CBR-V Review #35: Cloud Atlas by David Mitchell

This is one of those have-to-read, best-novel-of-my-generation books that I just never got around to reading until now. I’d read another one of Mitchell’s books in high school and enjoyed it (Black Swan Green), and it was just a matter of time before I picked this one up.

I’m  going to preface my review with the note that I don’t really like post-modernism, post-apocalyptic settings, and science fiction, which also really colored my perceptions of this book (because it is based heavily, at least in certain parts, on all three). I’ve mentioned it before, but I’m really just not all that into experimental fiction. I do like writing that plays with form and structure to an extent, but I have a really hard time connecting with highly-stylized novels. It’s a personal preference thing, and there are a lot of books I objectively recognized as good (or even great) without actually really liking them myself.

Cloud Atlas is one of those books. I did really like the concept: six independent yet interconnected narratives taking place over a span of hundreds of years. The narrator of each  encounters the (usually written)  story of the preceding narrator, which provides the links between each tale, and all of the pieces are thematically very similar. The structure is really unique in that each story is interrupted at a key moment about halfway through, then revisited at the end of the book (so the chapter structure goes like this: 1 – 2 – 3 – 4 – 5 – 6 – 5 – 4 – 3 – 2 – 1).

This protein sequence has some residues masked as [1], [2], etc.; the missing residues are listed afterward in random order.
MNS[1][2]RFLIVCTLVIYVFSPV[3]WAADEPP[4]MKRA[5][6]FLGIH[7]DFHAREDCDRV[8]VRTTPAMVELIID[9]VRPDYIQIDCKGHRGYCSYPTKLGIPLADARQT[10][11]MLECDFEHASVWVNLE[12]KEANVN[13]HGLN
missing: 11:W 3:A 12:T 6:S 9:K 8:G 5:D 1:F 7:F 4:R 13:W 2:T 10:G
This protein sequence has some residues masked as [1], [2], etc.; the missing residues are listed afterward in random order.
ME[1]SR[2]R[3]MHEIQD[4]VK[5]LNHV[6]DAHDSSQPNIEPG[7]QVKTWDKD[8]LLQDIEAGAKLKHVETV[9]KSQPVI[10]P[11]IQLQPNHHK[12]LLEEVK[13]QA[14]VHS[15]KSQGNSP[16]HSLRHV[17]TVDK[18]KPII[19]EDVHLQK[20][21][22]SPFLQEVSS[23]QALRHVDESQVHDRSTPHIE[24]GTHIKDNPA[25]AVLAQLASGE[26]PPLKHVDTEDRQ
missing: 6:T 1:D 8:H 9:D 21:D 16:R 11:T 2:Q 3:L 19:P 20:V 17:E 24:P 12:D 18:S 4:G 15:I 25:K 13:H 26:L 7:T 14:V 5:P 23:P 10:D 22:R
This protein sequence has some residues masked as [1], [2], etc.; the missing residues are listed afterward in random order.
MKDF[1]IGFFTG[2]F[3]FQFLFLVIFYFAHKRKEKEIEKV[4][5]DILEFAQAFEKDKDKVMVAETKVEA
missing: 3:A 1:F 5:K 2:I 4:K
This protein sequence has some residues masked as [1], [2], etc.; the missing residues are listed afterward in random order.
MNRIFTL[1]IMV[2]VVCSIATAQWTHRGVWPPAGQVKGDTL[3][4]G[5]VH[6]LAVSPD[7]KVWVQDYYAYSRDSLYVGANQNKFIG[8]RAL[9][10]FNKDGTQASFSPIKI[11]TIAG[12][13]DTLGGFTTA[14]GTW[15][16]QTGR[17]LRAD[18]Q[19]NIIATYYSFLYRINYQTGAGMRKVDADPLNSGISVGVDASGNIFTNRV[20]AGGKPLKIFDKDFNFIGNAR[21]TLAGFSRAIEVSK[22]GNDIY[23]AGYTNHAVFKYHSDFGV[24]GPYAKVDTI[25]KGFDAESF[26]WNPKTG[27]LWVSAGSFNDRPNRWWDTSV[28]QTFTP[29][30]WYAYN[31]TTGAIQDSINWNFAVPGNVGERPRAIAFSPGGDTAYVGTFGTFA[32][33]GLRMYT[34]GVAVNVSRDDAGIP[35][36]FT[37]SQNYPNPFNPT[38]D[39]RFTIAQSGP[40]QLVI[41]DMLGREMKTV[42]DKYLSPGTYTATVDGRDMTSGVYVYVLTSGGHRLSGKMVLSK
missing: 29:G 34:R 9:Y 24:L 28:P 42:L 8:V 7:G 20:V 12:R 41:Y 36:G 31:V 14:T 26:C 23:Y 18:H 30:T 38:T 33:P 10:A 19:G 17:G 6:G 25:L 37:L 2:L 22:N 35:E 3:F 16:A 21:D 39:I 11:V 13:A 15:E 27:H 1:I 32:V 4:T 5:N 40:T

I mention this because my interest definitely waned from the first story to the sixth. I liked the earlier stories (so, the ones set from the 19th century to present) and couldn’t get into the 4th and 5th stories at all. I completely lost interest and just could not connect with them (to be clear, these two stories are the ones where Mitchell gets really futuristic/post-modern and starts to play a ton with language and style) and it really made it difficult for me to get back into the stories I did like later on when they reappeared. It was also just too meta for me (the idea of stories within stories within stories) and it kind of made my head hurt.

I like challenging books, and this was certainly a thinking person’s novel. It was beautifully written and the characters were really strong and real. But I just couldn’t get into this book. It may come down to personal preference–it also might just be a mindset thing (I find that I can’t get into some books if I’m not in the right frame of mind, and when I tried to read this I was going through a lot of stress and transition which could definitely have affected how open I was to enjoying this book). Anyway, I’m not giving it a bad review because I do think it’s objectively a good book, but just not a book for me.

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